Fine bindings. These speak a universal language because they look good on any shelf - no matter what's inside. There are buyers, that is, who will want them only for their decorative merit. Look for leather bindings, of course, and tooled or embossed is better. Gilt, pictorial, or other striking decorative elements - all value enhancing. Sets of books are especially desirable. Many vintage machine-press era books work well, and of course any hand-press era book should be grabbed if the price is right.

Spanish. In my early bookselling days I purchased, with some trepidation, an entire academic Spanish language library. In short order it was clear I had done well. For US generalist booksellers, passing up good quality Spanish books isn't smart. The Hispanic population in this country has grown explosively in recent years and is now our largest ethnic minority. Approximately 10% of the books I now sell are Spanish or Spanish/English, and it's only going to get better.

Language Instruction. There's a broad and active market for foreign language instruction (including classical languages). Print, audio, video and other media formats - doesn't matter. Anything recently published is almost a sure thing, but even older materials may do well.

Reference. Dictionaries, encyclopedias, atlases, etc. ... reference books of almost any sort have potential, bilingual or multilingual (translating) dictionaries especially, but newer is usually better here.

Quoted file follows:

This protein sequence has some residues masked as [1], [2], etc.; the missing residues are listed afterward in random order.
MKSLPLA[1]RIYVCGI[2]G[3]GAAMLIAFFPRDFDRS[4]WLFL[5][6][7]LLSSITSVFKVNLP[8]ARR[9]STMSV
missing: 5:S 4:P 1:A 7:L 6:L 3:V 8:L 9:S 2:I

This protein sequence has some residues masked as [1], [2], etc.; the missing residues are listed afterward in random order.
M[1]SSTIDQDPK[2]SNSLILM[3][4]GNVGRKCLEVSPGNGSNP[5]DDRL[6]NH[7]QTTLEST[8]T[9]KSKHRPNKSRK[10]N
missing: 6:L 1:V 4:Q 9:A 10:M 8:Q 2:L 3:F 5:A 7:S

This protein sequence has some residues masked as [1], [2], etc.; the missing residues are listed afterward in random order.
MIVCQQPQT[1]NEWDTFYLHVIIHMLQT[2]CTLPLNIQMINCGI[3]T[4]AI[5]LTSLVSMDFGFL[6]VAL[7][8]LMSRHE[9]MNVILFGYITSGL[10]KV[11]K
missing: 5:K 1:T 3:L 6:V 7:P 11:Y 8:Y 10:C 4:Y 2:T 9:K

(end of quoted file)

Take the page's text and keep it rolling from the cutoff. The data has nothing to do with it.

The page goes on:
Magazines. Foreign language magazines sell well on - what a surprise - eBay. Pick something out of a hat, say, Vogue Magazine, search for "Vogue French" or "Vogue German," and marvel at the prices, especially for vintage issues.

History. Strong in any language, and specific and/or obscure is best. Foreign language history may have a more universal appeal if its content crosses geographical boundaries and fits into one or more collectible niches. For example, Euro WWI or WWII military histories are sought after by US buyers because content often includes accounts/images of American participation.

Cookbooks. There's much cultural-identity interest here, also interest in the genuine, unadulterated recipe, which often can't be had from more recently published efforts. As mentioned previously, cookbooks are more amenable to being deciphered than many other books, and a lady of Polish descent who isn't fluent in Polish may nonetheless be able to make good use of a Polish cookbook.

Bibles. Antique with fine bindings especially. And interest is notably high in German Bibles.

Erotica. Again, if you're a US bookseller and have no qualms selling in this genre, foreign erotica can pay big dividends, in part because American culture is somewhat more conservative in its view of human sexuality - that is, European erotica is often more candid, more graphic, etc., and consequently has enhanced appeal to "liberated" buyers on the left side of the Atlantic.

Collectible Authors. An interesting area, and I've seen two measurable phenomena. First, writers who are intensely collectible in their native language often attract spillover interest in translation. As a P.G. Wodehouse collector, I've observed, for example, that German translations do very well in the US market. Second, writers who develop a strong following in a foreign country - in translation - may attract that same spillover interest in their native-language publications. Keeping to the German theme, Herman Hesse is a good example of this. He was a cult phenomenon during the 1960's Counterculture Movement (Steppenwolf, et al), and American collectors express strong interest in German first editions. Guess what? Harry Potter works in any language too!

Collectible Titles. Example: You would not believe how many languages Gone with the Wind has been translated into, but whichever language it is, it's almost always worth bothering with because American collectors build entire collections around this book, including foreign language versions. First editions and early printings do best.